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What the $%!& Did That Kid Just Say?

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Paul Starke: This past weekend, we took Luke to visit our family in Montreal. Other than the swine flu we got, we all had a pleasant time. Except for Saturday morning.

baby looking at womans butt saying nice a$$

I was outside playing with my 5-year-old nephew. Across the street, another family of four was enjoying the nice weather during their pleasant stroll. My nephew -- let's call him Theo -- looked at the family and said "Hi, people!" I, and they, thought that was incredibly sweet, and the mom replied "Hello, little boy!"

Nice little exchange, right? That was until, seconds later, Theo pointed at the nice lady and said, loudly and clearly, "You have a fat ass."

The look on the mom's face went from sweet smile to absolute horror instantly. There are very few times in my life I've been shocked by what someone says, and this was one of them. I didn't quite know how to handle it, so I immediately said "He's not my son!!! He's not my son!!!" over and over again, but I realize now that probably wasn't the best course of action. What should I have done? Should I have taken Theo across the street and made him apologize? I know that if I'd said the same thing when I was 5, the punishment would have been severe.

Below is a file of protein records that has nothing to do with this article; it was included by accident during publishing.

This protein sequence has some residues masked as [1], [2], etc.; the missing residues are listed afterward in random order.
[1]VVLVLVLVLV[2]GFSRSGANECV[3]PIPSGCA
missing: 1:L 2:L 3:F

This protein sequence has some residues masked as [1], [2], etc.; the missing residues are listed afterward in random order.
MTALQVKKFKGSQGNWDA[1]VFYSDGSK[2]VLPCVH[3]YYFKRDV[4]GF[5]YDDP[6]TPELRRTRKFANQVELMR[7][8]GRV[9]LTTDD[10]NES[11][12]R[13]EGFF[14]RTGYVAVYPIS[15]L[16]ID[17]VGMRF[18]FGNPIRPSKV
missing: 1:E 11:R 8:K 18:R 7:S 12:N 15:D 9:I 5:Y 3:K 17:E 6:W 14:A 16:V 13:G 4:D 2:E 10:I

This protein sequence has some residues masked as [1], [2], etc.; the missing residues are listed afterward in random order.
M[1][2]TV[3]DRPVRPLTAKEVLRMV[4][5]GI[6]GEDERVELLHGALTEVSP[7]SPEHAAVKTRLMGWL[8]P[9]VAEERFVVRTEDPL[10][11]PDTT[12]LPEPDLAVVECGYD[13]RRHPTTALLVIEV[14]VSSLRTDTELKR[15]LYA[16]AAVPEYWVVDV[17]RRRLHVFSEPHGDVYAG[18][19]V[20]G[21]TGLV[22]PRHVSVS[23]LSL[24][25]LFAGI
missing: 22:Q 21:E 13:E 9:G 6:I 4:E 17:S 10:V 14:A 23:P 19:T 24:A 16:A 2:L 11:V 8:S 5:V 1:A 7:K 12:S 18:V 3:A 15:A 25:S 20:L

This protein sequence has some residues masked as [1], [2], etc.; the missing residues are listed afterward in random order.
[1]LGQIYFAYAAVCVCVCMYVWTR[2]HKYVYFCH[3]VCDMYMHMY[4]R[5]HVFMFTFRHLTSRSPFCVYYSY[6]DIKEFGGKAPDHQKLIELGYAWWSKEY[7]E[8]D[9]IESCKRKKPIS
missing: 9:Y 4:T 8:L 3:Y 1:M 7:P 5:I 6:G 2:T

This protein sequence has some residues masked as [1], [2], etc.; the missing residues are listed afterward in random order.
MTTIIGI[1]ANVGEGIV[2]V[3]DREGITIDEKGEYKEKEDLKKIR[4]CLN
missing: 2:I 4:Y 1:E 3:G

This shouldn't have really come as a surprise to me, because this was the same little boy who has uttered the following phrases to me:

"Happy Birthday to Fart" (I don't know what that means)

"Hi, Uncle Douchebag" (my fault -- as I'd taught him that one)

"I'm gonna teach your kid how to say F****n' A**hole" (he said this to me at Luke's birthday party)

As a former little boy, I know how hilarious and wonderful new swear words can be. But there's got to be a time and a place, right?

What's the worst (and/or funniest) thing you've ever heard a child say, and how did you deal with it?

next: YouTube Helps Father Deliver Baby
10 comments so far | Post a comment now
birdsfly May 1, 2009, 2:04 PM

When my son was two he was learning about gender. While we were standing in line at a store he looked at the lady in front of us and asked “Is she a girl?” to which I answered “Yes she is, sweetie” to which my darling son replied “But she has a mustache!” Luckily she laughed. May 1, 2009, 3:40 PM

It’s obviously normal for kids to blurt out crazy things in all circumstances as they learn social rules/manners. But there have been times that I’ve wondered if they wait on purpose, until we are in public, to say the worst thing at the worst time. It’s hard not to think sometimes that they are scheming against us. Some of our most interesting comments have occurred in public bathrooms. There have been a few times when I tried to wait long enough for the people to leave before we came out of the stall!!

It all just reminds us that we need to be careful of things that are said in the presence of our little ones. They may not look like they are listening, but they hear it ALL.

MarMar May 1, 2009, 3:54 PM